Montessori math is more in-depth, and children can progress through the math curriculum as quickly as their interest and ability allows. Students are never held back, waiting for the whole class to catch up! They start learning concepts such as place value, multiplication, and fractions as early as Primary—and spiral back to these concepts with increasing abstraction and sophistication throughout the elementary years. Thus, they don’t just study math for tests, only to soon forget, but internalize ideas so well, they retain them for life, and apply them to new settings.
Montessori Elementary Mathematics:
A systematic progression from materials to pictorial representations to abstractions and formulae. Over the six years of elementary, our program enables children to achieve facts and procedure mastery, as well as a deep, conceptual understanding of math concepts, which enables them to be ready for advanced math in junior high and high school.
Most importantly, many of our students discover the joy of thinking mathematically—and are eager to tackle challenging problems, rather than view math as something that is “not for me.”
- Basic numeracy
- The four operations of arithmetic into the millions
- Fractions and Decimals
- A pictorial link from concrete to abstract math
- Math facts practice for computational fluency
Elementary students will first learn, “How Writing Began”, which then discusses penmanship, reading, word study, the mechanics of writing, grammar, sentence analysis, spelling and vocabulary building, literary elements, creative writing and research skills. In contrast to some Common Core programs, which focus on book excerpts and informational texts, our students read full-length books. Well-written stories with strong, relatable characters draw students in, and help cultivate a habit of extended, deep reading, a skill that is all but lost in today’s hectic, multitasking environment. We choose books that present a benevolent world-view, not necessarily because they are always happy books but because they offer lessons to learn and opportunities for redemption and growth.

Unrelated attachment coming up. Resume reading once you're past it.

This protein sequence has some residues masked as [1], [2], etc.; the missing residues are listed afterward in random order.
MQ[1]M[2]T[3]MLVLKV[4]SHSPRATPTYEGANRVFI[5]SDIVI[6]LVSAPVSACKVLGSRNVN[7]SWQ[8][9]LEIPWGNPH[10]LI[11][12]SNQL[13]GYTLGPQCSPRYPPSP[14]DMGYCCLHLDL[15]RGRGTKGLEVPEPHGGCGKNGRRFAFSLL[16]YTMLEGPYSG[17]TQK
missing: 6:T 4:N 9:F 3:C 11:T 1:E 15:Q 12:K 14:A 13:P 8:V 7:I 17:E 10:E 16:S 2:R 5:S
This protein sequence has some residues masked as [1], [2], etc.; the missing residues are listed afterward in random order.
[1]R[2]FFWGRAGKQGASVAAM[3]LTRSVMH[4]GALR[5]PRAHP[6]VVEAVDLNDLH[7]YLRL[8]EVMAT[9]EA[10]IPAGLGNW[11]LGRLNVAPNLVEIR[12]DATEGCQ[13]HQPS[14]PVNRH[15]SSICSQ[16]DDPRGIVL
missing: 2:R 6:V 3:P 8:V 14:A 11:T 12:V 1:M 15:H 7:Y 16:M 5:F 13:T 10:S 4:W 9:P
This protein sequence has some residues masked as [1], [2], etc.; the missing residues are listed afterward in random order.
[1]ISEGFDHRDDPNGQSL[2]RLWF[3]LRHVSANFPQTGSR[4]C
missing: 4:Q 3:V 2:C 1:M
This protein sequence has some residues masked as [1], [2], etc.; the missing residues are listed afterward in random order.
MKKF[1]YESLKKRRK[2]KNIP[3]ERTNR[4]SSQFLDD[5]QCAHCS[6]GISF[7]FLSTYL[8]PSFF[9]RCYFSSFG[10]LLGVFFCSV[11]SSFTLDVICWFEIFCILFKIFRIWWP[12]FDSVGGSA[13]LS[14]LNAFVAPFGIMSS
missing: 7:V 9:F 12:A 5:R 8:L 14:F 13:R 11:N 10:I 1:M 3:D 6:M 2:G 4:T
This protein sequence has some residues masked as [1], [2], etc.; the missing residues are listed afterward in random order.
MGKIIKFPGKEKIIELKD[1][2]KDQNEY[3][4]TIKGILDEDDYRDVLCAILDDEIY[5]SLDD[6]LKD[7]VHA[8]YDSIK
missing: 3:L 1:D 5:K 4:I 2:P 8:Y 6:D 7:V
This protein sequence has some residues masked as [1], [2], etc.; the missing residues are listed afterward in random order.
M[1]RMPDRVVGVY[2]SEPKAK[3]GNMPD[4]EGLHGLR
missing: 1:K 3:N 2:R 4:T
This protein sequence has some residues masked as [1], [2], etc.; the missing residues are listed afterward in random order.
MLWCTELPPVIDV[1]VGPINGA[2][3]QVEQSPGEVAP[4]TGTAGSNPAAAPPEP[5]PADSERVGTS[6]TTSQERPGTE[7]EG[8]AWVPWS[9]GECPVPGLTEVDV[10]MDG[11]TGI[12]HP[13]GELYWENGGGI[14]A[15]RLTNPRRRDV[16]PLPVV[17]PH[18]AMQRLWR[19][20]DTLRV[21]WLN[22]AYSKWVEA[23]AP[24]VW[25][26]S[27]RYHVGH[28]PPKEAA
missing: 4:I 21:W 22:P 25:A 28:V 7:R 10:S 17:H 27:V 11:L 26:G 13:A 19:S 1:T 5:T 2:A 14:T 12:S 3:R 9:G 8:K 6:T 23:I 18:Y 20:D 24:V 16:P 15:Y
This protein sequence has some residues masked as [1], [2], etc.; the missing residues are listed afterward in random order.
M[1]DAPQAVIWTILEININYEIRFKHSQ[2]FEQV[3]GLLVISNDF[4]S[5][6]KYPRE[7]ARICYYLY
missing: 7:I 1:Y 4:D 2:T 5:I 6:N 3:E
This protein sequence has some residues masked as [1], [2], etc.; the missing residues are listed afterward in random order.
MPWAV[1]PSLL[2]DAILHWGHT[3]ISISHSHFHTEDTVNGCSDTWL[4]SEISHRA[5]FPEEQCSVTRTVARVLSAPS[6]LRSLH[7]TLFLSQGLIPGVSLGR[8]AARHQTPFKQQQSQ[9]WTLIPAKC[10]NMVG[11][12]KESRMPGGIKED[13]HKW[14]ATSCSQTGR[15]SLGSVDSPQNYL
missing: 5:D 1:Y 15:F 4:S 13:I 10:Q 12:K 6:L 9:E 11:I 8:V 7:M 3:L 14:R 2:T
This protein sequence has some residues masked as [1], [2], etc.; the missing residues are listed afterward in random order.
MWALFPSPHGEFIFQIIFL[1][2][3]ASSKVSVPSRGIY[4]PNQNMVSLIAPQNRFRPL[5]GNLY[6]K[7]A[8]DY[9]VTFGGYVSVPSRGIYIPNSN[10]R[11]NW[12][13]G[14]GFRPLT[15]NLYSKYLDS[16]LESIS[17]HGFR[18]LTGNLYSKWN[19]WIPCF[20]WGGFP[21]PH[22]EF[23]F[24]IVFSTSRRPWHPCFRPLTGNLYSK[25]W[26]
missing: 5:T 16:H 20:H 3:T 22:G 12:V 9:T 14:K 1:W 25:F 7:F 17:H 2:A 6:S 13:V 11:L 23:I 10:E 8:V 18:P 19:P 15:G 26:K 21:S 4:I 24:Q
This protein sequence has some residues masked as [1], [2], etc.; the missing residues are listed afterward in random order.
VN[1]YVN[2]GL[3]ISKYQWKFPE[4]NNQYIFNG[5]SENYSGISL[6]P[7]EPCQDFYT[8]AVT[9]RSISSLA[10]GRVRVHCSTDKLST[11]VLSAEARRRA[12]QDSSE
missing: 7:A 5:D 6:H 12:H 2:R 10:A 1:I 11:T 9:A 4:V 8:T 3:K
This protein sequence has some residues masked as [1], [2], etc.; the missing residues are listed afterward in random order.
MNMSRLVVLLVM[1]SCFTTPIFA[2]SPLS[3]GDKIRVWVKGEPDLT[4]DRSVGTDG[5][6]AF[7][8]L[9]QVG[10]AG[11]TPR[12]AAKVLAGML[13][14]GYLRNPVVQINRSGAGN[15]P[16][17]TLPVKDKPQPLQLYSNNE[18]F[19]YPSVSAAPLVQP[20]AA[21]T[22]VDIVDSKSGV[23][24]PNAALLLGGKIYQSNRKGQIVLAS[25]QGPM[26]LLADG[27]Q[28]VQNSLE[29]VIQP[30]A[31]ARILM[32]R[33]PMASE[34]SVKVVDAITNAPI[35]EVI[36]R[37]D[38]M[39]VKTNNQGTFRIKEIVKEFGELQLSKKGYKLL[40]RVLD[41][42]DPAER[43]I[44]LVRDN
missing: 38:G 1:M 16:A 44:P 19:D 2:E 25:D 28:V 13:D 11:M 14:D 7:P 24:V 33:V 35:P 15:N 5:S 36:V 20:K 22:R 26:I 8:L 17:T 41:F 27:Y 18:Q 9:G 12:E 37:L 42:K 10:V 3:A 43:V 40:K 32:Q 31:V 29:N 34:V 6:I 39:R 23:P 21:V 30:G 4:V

Reading great literature gives children the opportunity to enter exciting worlds, to meet heroic characters, and to consider what’s possible in life. While studying the classics of yesterday and today, students not only improve their thinking and communication skills, but also learn important moral lessons—lessons they use to guide their own choices. Our approach to the study of literature is motivated by two core goals—understanding and empathy. We want students to understand what a story means, what the author is saying, and why. We want students to learn to empathize with characters, to understand their circumstances and motivations.
Science is about the world, not mere words to be memorized. We enable children to understand and appreciate the natural world, and the crucial role of science and technology in enabling humans to flourish. In contrast to other programs, which often rely on textbooks to transmit disconnected scientific terms and formulae, in our Montessori Elementary program, science starts with children observing the natural world, then classifying, describing, and sketching their observations. Often, student’s studies retrace the historical logic of scientific discovery. In the process, students come to appreciate the wondrous world we live in. They gain a profound understanding of, and respect for, the life-sustaining role of scientific discoveries and technology in their lives.
Elementary children acquire a vast base of knowledge about the world, from its geographic features to the way different cultures throughout the ages and throughout the world have satisfied the basic needs (such as food, shelter, clothing, and transportation). They learn to observe, categorize, and integrate their knowledge, guided by the Montessori Five Great Lessons. These lessons, revisited at the start of each school year, progress from the origins of the universe and life, chronologically to the development of writing and the explosion of knowledge it made possible.
By Upper Elementary, children study history in its logical sequence, progressing from prehistory through ancient history toward the present. This sequence is taught as an exciting story, with a focus on the broad arc of history and essential events, told to groups of children. Children then have the opportunity to independently dive deeper into a culture, an event, or a historical figure as part of their follow-on work. This approach ensures that all children understand how human society developed over time, and the key events that shaped human history, while also engaging their motivation by providing autonomy on researching and presenting specific details.
- First Great Lesson – the Universe and the Earth
- Second Great Lesson – Life
- Third Great Lesson – Human Beings
- Fourth Great Lesson – Communication in Signs
- Fifth Great Lesson – The Story of Numbers